Rashaun Rucker‘s practice serves as an archive of Black culture as it intersects with myth vs. reality. In his series American Ornithology, Rucker records the lives of black men and the heavy challenge they face with racial bias and cultural conditioning. The series compares the life and origins of the Rock Pigeon to the stereotypes and myths of the constructed identities of Black men in America. Europeans introduced pigeons to North America in the 1600s around the same period that slavery commenced in what would become the United States. Brought to this country from elsewhere, the Rock Pigeon lacks a migration gene and, when taken away from its environment, usually returns home because of its familiarity with the ecosystem. American Ornithology contemplates how Black people were taken from their place of foundation and assigned a station in society within the colonized western hemisphere. Rucker’s work explores the constructed belief that one is only permitted in certain spaces that have been designed/designated based on racial stereotypes. Pigeons, similar to how many see Black men, populate urban landscapes and live off assistances (the system) — both viewed as vermin by some.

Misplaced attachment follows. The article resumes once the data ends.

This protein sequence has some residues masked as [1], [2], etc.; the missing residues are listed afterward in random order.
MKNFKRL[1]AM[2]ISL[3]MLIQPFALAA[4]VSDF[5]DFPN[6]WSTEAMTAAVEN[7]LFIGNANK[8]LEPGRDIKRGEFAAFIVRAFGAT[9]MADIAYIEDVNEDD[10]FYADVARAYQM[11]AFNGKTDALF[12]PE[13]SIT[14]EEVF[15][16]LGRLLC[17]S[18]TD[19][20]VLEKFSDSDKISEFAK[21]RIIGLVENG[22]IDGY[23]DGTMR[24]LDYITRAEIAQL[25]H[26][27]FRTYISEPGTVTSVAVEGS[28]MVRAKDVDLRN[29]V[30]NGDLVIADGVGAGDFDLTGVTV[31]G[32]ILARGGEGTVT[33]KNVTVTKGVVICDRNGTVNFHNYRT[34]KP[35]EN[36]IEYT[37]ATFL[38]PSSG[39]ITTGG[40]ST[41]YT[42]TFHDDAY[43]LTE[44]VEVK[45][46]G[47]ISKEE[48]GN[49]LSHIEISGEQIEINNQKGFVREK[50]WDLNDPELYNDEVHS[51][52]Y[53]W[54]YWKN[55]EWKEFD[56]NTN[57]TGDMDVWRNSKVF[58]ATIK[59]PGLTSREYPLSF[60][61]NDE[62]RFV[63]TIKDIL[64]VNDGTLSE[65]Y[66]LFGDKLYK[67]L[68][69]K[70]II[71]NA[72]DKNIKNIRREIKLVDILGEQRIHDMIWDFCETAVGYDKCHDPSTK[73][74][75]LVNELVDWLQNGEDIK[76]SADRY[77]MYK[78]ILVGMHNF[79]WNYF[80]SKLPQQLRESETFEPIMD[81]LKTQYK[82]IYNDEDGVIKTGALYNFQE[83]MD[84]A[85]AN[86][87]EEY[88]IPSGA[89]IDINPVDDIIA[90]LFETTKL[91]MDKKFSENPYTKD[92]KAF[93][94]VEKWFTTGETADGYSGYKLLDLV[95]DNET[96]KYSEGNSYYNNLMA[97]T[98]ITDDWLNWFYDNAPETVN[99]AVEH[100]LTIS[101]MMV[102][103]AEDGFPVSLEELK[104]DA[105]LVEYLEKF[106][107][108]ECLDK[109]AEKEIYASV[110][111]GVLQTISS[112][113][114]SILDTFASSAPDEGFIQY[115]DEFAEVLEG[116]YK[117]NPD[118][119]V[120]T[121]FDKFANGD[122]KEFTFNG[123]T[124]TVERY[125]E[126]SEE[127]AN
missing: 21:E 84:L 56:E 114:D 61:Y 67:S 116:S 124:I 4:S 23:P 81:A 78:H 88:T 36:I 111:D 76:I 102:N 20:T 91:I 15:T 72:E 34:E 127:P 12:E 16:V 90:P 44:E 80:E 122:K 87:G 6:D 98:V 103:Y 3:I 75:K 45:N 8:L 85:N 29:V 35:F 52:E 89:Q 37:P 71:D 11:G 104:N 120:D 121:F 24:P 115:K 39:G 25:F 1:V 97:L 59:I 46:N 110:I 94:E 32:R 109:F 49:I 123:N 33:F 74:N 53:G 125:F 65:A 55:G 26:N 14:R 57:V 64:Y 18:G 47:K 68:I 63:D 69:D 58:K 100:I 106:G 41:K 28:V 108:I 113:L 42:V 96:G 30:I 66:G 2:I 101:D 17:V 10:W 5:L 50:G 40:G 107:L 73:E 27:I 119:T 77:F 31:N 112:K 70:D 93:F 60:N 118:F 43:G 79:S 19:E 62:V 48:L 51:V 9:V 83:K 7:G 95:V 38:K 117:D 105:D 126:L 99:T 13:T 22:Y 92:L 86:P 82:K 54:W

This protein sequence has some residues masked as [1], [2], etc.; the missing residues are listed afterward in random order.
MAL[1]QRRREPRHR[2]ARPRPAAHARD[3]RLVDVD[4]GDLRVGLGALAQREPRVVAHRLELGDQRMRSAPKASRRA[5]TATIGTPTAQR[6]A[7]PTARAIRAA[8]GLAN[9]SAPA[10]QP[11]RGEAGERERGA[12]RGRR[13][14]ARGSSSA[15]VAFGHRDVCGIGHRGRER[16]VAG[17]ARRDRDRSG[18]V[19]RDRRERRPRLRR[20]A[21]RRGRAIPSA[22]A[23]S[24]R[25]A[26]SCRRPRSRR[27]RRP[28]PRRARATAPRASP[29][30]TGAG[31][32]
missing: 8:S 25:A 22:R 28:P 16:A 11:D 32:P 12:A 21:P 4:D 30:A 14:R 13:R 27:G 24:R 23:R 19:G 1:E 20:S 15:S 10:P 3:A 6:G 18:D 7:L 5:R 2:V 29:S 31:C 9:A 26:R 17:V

Image: Rashaun Rucker, I Stay Too Long, 2020. Graphite. 38 x 50 in. Courtesy of the artist.